US intelligence boss quits after fraught two years
Dan Coats, the US director of national intelligence, will leave his job next month, President Donald Trump has said, after a turbulent two years in which they were often at odds over Russian interference in the 2016 election.
Mr Trump announced Mr Coats's departure on August 15 in a tweet which thanked him for his service. He will nominate Republican Representative John Ratcliffe to the post and name an acting official in the meantime. Mr Ratcliffe is a frequent Trump defender who fiercely questioned former special counsel Robert Mueller during a House Judiciary Committee hearing last week.
Mr Coats often appeared out of step with Mr Trump and disclosed to prosecutors how he was urged by the president to publicly deny any link between Russia and the Trump campaign. The frayed relationship reflected wider divisions between the president and intelligence agencies.
Mr Coats's public, and sometimes personal, disagreements with Mr Trump over policy and intelligence included Russian election interference and North Korean nuclear capabilities. Mr Trump had long been sceptical of the nation's intelligence agencies, which provoked his ire by concluding Russia interfered in the 2016 presidential election with the goal of getting him elected.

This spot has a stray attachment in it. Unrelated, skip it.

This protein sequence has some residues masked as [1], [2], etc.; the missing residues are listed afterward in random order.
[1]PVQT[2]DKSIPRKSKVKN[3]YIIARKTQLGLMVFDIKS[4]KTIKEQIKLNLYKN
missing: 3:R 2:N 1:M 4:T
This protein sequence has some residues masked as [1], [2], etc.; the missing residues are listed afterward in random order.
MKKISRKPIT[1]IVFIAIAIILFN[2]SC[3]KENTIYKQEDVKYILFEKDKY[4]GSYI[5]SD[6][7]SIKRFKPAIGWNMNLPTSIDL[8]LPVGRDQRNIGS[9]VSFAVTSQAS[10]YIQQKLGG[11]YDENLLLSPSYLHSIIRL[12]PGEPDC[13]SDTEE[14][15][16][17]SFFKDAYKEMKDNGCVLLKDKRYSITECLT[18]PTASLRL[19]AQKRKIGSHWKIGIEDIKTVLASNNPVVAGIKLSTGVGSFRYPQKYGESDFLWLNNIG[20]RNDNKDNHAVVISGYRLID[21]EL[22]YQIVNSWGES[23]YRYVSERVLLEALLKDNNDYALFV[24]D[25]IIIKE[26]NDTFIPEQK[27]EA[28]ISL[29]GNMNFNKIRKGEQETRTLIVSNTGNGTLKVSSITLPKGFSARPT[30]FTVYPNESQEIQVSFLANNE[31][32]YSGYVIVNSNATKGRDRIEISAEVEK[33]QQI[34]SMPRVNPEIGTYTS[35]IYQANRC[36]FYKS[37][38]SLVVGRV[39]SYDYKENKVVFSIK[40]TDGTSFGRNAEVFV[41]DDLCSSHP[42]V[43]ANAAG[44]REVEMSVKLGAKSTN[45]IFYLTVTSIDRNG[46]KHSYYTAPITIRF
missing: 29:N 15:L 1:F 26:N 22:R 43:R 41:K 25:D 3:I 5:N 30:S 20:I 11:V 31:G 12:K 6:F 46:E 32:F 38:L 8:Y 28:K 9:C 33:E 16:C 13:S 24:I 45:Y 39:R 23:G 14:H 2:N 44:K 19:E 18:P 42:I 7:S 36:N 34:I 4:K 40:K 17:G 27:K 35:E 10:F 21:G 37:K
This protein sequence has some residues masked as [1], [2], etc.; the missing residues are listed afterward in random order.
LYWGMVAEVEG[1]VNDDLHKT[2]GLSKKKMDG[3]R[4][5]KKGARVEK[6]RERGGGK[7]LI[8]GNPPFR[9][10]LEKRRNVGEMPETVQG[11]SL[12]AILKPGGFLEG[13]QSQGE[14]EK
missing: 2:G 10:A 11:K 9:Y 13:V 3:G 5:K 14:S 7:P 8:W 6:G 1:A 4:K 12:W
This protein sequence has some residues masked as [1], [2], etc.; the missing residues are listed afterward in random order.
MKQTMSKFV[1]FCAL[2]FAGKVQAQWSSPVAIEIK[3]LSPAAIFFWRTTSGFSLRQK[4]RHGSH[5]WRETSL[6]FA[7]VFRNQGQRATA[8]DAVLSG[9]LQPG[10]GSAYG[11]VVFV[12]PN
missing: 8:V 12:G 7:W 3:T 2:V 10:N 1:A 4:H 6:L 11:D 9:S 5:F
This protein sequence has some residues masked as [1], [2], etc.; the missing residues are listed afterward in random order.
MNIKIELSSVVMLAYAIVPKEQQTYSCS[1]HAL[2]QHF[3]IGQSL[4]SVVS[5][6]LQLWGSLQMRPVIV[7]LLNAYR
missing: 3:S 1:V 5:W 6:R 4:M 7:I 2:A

In a letter of resignation, Mr Coats said serving as the nation's top intelligence official has been a "distinct privilege" but that it was time for him to "move on" to the next chapter of his life. He cited his work to strengthen the intelligence community's effort to prevent harm to the US from adversaries and to reform the security clearance process.
A former Republican senator from Indiana, Mr Coats was appointed director of national intelligence in March 2017, the fifth person to hold the post since it was created in the wake of the 9/11 attacks in 2001 to oversee and co-ordinate the US's 17 intelligence agencies.
Mr Coats was among the last of the seasoned foreign policy hands brought in to surround the president, of whom he steadily grew tired as he gained more personal confidence in the Oval Office, officials said. They included Defence Secretary Jim Mattis, Secretary of State Rex Tillerson and, later, national security advisor HR McMaster.
His departure had been rumoured for months, with intelligence officials expecting him to leave before the 2020 presidential campaign season reached its peak.